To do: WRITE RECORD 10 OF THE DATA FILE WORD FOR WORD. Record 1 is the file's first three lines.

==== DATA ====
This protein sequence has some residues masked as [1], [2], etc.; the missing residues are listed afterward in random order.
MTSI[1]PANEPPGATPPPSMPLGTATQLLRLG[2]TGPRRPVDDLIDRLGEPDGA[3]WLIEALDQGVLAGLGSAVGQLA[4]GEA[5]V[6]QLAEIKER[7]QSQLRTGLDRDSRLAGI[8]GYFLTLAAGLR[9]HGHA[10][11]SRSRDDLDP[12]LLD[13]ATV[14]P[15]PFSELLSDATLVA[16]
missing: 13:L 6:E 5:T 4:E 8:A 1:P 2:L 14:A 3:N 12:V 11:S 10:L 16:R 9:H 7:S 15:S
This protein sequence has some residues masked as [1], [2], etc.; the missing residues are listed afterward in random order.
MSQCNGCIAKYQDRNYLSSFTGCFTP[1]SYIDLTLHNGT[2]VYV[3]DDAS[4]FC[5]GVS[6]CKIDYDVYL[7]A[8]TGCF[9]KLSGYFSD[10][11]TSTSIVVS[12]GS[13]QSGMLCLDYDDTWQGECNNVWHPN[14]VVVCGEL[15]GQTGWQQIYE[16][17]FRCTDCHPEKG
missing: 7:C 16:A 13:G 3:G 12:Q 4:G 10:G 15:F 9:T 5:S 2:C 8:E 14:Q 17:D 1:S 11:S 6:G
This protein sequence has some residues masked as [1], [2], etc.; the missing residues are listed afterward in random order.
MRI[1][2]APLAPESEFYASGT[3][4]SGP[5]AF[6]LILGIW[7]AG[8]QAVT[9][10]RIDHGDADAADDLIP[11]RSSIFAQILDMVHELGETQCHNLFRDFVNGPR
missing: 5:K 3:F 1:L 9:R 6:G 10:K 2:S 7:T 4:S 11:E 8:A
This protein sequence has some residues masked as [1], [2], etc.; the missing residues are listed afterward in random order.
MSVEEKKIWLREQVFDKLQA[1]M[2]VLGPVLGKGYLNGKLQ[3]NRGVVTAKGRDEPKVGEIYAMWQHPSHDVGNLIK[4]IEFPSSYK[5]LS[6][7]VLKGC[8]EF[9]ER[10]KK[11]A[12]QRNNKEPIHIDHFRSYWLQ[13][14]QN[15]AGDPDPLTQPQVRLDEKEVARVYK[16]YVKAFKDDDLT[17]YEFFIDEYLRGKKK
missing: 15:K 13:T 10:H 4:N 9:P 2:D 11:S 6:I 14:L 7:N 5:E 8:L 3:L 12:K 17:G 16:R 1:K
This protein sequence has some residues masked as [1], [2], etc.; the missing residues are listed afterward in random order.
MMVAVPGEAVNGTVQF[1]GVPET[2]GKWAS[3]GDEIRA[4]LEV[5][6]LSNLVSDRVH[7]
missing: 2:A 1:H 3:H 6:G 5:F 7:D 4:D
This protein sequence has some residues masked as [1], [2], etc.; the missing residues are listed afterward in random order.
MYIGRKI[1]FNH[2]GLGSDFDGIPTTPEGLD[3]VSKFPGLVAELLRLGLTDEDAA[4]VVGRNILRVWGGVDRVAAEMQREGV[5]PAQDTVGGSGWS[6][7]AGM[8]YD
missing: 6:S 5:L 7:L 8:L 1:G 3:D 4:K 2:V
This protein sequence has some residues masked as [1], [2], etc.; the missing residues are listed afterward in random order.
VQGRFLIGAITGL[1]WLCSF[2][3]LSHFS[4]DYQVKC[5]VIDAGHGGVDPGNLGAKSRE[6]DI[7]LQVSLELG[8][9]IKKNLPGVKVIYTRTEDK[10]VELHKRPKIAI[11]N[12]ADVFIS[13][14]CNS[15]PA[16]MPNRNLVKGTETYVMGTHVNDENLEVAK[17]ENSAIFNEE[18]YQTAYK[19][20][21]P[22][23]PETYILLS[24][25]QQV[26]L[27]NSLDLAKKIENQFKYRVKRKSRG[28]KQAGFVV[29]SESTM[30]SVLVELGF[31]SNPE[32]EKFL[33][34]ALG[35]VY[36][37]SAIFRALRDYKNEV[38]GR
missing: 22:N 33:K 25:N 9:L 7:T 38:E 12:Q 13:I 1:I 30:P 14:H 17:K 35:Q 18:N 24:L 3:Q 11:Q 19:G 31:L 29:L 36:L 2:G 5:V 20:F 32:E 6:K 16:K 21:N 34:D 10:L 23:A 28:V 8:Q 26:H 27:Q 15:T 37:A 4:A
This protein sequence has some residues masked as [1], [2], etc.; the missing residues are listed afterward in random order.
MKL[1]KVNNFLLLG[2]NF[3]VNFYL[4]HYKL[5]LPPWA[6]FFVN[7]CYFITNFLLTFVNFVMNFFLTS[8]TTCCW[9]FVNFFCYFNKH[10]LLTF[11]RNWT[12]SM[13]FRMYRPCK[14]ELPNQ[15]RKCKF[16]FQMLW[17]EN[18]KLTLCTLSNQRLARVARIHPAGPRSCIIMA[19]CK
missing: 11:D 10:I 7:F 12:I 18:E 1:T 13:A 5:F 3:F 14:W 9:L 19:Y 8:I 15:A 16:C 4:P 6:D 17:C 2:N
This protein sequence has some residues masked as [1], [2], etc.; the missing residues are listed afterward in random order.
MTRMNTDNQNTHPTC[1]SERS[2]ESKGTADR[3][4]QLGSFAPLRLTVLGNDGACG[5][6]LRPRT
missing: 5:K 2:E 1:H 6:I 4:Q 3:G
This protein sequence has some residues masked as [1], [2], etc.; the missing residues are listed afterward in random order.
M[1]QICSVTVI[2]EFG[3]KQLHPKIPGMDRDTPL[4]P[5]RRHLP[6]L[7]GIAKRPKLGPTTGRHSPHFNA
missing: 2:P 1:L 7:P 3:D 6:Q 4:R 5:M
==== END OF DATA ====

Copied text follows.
This protein sequence has some residues masked as [1], [2], etc.; the missing residues are listed afterward in random order.
M[1]QICSVTVI[2]EFG[3]KQLHPKIPGMDRDTPL[4]P[5]RRHLP[6]L[7]GIAKRPKLGPTTGRHSPHFNA
missing: 2:P 1:L 7:P 3:D 6:Q 4:R 5:M